The inner blower fan is the one that pushes the air and not the radiator fan.

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3 Answers 3


In a nutshell: The radiator fan comes on so the A/C works at its highest efficiency.

The A/C condenser (the part which sits in front of the coolant radiator) is a heat exchanger. If air isn't flowing over it, it won't exchange the heat it needs get rid of so the A/C core inside the vehicle can become cold and make you comfortable. If the fan didn't come on, you'd still be warm inside. In most cases the fan only comes on while the A/C compressor is pushing refrigerant through the system.

  • Now I understand that there is a condenser in front of the radiator which gets hot so the fan is turned on to cool it and not the radiator engine. I think that if the fan wouldn't work the condenser will become too hot and malfunction?
    – ronenfe
    Apr 7, 2019 at 13:33
  • @RonenFestinger - I don't know if "malfunction" is a word I'd use to describe it, but yes. It won't work correctly if the fan isn't running. (I guess that's more or less semantics, but hopefully you get the point.) Apr 7, 2019 at 13:41

Does this occur always or only when it's very hot? Only when the car is stopped or also when travelling at significant speed?

The A/C system cannot make the heat vanish due to laws related to the conservation of energy, it can only move it somewhere from inside the car. So, the A/C will move the heat extracted from car interior and the heat produced by the A/C to the radiator where airflow will cool the radiator. If the car is not moving and it's very hot outside, there is no way to cool the radiator except by operating the fan.

Operating the fan is a decision with many variables, and in a well-designed system it happens when hot outside and not moving, and perhaps after a delay (the radiator doesn't get hot immediately). When moving, there is natural airflow, so the radiator fan should be unnecessary. If it's cold outside (but not so could that it would prevent using the A/C), natural convection should cool the radiator adequately.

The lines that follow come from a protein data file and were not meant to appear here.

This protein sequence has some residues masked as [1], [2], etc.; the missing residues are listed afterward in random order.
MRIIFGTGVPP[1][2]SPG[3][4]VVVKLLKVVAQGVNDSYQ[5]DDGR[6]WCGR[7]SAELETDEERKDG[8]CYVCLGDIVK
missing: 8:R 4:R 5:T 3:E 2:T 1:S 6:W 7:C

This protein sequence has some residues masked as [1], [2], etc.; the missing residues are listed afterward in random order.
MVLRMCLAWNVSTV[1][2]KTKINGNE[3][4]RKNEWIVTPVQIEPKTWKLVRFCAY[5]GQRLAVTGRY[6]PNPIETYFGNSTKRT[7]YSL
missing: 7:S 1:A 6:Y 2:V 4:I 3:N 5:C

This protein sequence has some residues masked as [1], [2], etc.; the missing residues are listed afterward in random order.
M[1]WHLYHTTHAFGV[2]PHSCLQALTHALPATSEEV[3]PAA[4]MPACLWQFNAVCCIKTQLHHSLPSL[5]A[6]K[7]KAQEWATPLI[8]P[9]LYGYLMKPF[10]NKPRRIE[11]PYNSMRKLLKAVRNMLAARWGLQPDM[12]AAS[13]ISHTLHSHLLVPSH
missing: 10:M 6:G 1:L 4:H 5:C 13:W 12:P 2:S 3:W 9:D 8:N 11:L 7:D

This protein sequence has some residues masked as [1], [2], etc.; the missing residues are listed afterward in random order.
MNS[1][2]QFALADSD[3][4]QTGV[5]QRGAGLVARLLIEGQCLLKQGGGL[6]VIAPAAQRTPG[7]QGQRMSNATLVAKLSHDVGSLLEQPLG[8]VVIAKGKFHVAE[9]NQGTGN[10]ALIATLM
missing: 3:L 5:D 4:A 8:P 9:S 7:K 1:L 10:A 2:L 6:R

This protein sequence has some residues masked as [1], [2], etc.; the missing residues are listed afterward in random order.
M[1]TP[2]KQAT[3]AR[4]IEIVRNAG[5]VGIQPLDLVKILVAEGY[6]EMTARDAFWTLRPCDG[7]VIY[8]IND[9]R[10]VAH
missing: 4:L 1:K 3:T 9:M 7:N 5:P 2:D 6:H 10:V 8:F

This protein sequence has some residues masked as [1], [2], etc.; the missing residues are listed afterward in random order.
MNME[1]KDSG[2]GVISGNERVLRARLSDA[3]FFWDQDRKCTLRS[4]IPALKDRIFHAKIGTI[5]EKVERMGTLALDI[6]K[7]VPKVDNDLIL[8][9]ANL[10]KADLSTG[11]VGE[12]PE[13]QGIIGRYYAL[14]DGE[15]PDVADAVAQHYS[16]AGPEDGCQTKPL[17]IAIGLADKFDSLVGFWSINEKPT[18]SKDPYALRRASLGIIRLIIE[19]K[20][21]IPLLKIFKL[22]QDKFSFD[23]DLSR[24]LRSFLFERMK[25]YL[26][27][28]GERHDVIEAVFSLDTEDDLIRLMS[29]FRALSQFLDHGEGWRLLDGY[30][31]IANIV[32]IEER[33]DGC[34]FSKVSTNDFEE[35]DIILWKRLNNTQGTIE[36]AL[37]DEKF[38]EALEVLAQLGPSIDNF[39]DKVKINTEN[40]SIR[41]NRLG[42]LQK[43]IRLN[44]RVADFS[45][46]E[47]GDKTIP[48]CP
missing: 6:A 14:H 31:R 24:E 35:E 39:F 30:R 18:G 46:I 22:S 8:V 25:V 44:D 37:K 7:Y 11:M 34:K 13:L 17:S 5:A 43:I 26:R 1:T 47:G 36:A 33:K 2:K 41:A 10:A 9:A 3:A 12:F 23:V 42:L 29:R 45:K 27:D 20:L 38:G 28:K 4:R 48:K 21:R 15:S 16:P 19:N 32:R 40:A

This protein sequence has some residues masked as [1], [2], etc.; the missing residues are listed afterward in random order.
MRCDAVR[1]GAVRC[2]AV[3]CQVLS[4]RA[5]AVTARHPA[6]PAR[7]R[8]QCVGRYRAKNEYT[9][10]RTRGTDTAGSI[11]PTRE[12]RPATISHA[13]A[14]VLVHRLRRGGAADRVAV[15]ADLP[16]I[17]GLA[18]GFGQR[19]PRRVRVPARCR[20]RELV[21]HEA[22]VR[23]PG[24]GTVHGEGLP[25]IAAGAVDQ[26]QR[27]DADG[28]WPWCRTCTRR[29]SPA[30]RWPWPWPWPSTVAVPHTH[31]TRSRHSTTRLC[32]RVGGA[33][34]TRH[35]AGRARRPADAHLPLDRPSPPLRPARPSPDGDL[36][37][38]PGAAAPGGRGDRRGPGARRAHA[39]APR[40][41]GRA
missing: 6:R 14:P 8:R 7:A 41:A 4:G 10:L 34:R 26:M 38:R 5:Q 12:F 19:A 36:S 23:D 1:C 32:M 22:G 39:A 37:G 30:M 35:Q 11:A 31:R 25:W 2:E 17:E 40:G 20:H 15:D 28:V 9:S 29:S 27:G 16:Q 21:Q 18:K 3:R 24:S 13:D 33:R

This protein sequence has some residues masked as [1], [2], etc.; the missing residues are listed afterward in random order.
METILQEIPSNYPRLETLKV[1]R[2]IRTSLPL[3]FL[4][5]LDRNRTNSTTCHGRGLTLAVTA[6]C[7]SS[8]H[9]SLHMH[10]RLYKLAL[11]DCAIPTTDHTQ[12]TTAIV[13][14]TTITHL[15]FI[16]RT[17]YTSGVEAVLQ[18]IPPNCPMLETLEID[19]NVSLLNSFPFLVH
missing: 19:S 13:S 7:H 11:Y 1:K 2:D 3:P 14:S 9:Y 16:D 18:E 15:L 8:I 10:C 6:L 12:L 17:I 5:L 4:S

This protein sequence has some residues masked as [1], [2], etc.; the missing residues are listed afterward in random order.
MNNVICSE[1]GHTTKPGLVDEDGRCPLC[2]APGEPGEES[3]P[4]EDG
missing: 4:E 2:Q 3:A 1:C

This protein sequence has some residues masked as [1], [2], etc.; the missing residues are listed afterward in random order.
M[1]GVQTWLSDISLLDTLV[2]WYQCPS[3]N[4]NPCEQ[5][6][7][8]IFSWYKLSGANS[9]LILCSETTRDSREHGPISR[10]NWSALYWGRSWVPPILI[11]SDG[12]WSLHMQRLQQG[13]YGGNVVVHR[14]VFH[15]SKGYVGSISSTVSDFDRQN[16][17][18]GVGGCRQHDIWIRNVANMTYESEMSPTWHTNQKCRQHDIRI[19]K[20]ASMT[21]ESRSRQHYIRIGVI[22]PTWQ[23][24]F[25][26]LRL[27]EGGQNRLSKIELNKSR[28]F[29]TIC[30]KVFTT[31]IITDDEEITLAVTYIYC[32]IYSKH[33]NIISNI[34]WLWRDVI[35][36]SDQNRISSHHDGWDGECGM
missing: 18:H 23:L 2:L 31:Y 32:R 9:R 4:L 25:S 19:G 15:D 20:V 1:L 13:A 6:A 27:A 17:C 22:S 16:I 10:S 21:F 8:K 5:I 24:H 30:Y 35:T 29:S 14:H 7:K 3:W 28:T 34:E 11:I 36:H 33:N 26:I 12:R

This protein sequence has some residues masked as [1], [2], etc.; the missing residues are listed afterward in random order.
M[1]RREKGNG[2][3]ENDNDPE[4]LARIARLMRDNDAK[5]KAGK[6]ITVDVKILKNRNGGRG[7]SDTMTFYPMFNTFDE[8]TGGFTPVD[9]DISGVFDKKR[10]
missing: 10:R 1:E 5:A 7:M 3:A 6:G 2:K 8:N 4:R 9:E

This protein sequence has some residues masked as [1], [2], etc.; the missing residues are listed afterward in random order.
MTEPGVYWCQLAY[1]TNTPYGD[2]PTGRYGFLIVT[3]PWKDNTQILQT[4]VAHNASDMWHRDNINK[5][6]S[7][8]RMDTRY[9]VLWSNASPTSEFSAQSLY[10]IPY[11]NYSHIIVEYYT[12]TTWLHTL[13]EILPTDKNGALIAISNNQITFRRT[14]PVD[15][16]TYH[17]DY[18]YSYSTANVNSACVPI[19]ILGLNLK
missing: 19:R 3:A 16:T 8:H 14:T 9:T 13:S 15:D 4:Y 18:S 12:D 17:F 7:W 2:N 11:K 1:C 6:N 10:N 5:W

• The condenser fan (if it has a dedicated fan) or the radiator fan most always comes in (with AC on) when the compressor discharge pressure (or, alternatively, the liquid line one; look for where a sensor or a switch is located on the high pressure line) rises over an operative threshold. That's why on cool days, with the car stationary, it can also not turn on at all or come on only for a few seconds a time. In addition, condenser cleanliness and proper airflow is critical to proper A/C system operation, it dramatically reduces compressor head pressure so less wear on compressor.
    – Al_
    Jun 9, 2018 at 8:51

Well the short answer is yes. The A/C requires the fan to run as part of the heat exchange process. The A/C runs on a separate circuit and is triggered by A/C system. The engine cooling system is normally triggered by the temp control sensor/sending unit or ECM/PCM depending on system, but virtually works under the same premise. Once it reaches a 200 plus or minus depending on vehicle the fan will kick on.

Many single electric fan systems normally have a high and low. A/C on triggers a high fan or hard running engine can do the same. Normally operation with A/C off fan will cycle in low as required by the engine temp spec requirements.

Others have 2 fans and one is strictly for A/C

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